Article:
In no uncertain terms, the director of the Centers For Disease Control and Prevention, Dr. Rochelle Walensky says Michigan needs to "shut things down" in order to stop the spread of coronavirus.

Walensky's advice comes about a week after Dr. Matthew Sims at Royal Oak's Beaumont Hospital said essentially the same thing. 

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In the video below, Walensky says that waiting for more people to get vaccinated isn't a viable answer.

“The answer to that is to really close things down, to go back to our basics, to go back to where we were last spring, last summer, and to shut things down to flatten the curve, to decrease contact with one another, to test to the extent that we have available, to contact trace -- sometimes you can’t even do it at the capacity that you need,” Walensky said.

Walensky appeared on a panel with Andy Slavitt, the acting administrator of the Centers for Medicare and Medicaid Services, and Dr. Anthony Fauci who serves as the director of the U.S. National Institute of Allergy and Infectious Diseases.

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Walensky goes on to say that it takes time for vaccines to work, meaning that it could take weeks for someone to be immune from COVID-19 after getting their final dose of the vaccine.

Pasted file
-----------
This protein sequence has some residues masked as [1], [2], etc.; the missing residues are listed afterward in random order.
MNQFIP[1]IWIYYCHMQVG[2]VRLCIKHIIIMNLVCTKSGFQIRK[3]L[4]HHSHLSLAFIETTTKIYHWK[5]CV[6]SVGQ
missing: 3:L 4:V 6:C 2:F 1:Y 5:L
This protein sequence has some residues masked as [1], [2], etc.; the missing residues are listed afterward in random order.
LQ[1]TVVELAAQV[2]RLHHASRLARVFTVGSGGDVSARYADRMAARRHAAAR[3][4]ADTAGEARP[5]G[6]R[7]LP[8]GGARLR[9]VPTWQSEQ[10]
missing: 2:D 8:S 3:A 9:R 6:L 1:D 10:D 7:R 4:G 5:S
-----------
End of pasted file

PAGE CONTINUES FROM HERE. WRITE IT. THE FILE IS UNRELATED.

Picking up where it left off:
“For example, we know that if vaccines go in arms today, we will not see an effect of those vaccines, depending on the vaccine, for somewhere between 2-6 weeks.”

According to the Michigan Department of Health and Human Services, Michigan's case rate is now at 515 cases per million people per day. That is four times higher than it was in February. The percentage of positive COVID tests is now up to 18 percent in Michigan, again four times higher than it was two months ago.

The video from WDIV in Detroit is below.


From Swab To Lab: A COVID-19 Test's Trip To Results

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